Effective housekeeping? Like good dusting and vacuum techniques? Not exactly. By effective housekeeping, I am referring to the process of maintaining a clean and safe environment at work. This takes everyone, but it starts at the top. Management needs to be responsible for creating and maintaining a safety program. There should be thorough on-site training before employees are put to work. Part of that includes cleaning and organizing to prevent injury and risk. The National Safety Council has created a list of 11 tips for effective housekeeping. This information is pretty useful but it’s a long read. I’ve taken the list and paraphrased and condensed it for an easier read. The link to the full article is at the bottom of the article. I hope you find this information useful at work and at home!
Here’s the list:
- Prevent slips, trips and falls Inspect the floors. Are there things sitting around, places where the floor changes height? Carpets lay flat or bunched up? Is it slippery? Railings in place? Look at the area through the eyes of a child. What could they get hurt on? Accidents happen at any age. Keep floors clean and dry. Make sure carpets are down flat. Mark areas where you have step up or step down. Don’t assume people are paying attention.
- Eliminate fire hazards Store hazardous materials in a safe place. Keep quick burning materials away from ignition areas. Post all exits clearly. Keep exits open and free from clutter. Have a safe place to extinguish cigarettes outside (if smoking is permitted on the property). Have fire extinguishers available and clearly marked.
- Control dust Dust can be explosive if it builds up. Have a method of cleaning up dust, with either a vacuum system or someone sweeping and wiping surfaces clean.
- Avoid tracking materials Work-area mats – which can be cloth or sticky-topped – should be kept clean and maintained. This helps prevent the spread of hazardous materials to other work areas or home.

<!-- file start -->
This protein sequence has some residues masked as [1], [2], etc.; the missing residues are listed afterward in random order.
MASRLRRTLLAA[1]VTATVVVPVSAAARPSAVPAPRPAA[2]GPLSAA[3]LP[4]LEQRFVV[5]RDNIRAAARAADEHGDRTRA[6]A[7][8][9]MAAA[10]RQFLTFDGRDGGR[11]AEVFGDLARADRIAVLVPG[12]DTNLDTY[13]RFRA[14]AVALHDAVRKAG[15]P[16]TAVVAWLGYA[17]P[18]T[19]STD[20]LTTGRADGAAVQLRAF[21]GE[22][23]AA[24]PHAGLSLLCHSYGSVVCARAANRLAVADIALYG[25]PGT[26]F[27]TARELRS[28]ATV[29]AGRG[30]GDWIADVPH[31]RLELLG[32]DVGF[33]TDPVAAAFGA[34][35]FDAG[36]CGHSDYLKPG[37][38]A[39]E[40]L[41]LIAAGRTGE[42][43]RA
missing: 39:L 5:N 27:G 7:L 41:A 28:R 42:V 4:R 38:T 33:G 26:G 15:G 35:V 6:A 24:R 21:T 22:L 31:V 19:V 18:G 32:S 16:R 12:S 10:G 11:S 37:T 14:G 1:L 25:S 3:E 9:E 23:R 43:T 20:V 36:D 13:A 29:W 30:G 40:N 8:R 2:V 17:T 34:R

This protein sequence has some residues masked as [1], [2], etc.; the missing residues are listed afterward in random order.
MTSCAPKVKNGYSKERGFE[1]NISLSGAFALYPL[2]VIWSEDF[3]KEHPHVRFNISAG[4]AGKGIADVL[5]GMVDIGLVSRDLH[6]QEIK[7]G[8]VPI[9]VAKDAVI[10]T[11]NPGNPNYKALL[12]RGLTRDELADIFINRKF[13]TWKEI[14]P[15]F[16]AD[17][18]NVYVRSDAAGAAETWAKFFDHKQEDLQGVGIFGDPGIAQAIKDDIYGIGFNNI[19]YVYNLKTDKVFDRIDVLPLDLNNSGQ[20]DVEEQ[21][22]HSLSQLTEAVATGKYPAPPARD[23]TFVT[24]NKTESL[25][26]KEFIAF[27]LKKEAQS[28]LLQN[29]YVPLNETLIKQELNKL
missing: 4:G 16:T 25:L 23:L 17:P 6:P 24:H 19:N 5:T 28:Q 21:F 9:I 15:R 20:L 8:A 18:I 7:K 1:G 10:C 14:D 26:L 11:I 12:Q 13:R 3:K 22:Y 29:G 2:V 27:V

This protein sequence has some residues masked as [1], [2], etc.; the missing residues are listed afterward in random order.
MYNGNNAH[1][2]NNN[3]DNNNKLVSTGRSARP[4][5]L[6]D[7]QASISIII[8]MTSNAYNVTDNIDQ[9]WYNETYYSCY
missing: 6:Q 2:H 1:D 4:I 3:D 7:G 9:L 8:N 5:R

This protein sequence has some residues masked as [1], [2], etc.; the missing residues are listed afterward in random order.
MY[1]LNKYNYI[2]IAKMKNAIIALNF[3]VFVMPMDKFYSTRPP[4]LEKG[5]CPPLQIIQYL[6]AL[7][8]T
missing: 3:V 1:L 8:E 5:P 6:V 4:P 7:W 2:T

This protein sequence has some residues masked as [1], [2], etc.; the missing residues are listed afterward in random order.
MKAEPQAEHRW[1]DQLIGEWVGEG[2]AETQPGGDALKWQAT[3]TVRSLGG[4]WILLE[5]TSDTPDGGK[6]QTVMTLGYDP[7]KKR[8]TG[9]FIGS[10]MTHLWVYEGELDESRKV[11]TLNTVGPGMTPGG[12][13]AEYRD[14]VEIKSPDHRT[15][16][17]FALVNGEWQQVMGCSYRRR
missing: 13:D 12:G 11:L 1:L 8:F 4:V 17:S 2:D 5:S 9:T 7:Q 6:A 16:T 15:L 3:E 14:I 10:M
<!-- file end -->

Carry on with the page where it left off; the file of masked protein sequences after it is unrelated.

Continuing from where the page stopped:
- Prevent falling objects When placing items on a shelf, put heavier items on the bottom. Don’t stack too many things on top of each other.
- Clear clutter It may sound silly, but clutter can build up quickly. Why is clutter so bad? When your workspace is a mess you have less room to move around. This can promote cuts and injuries.
- Store material properly Make sure lids are on and secure. Unused materials and equipment should be stored out of the way of workers. Make sure to put tools and equipment away properly when not in use.
- Use and inspect PPE & tools Personal protective equipment is designed to keep you safe. If you aren’t using it, you’re at risk for all types of injuries. Think about a loud facility. Ear protection is designed to minimize damage to your hearing. It may not sound like a big deal now, but long term exposure can damage your hearing.
- Determine frequency How often should you be sweeping? Mopping? Can you go a week? Does it get too dusty after two days? Should you be cleaning after every shift. Each industry is different. Do what is appropriate for yours so you are keeping clean and safe.
- Create written rules Don’t assume people know what to do. Write it down. Hand it out. Post it in a visible spot. Having policies eliminates confusion and creates accountability.
- Think long term Housekeeping should be a continual occurrence. Keep records, maintain them, train employees and check the procedures regularly to make sure no changes or updates are needed.
Safety Council 11 Tips for Effective Housekeeping
If you see something, fix it, clean it up, report it. And remember…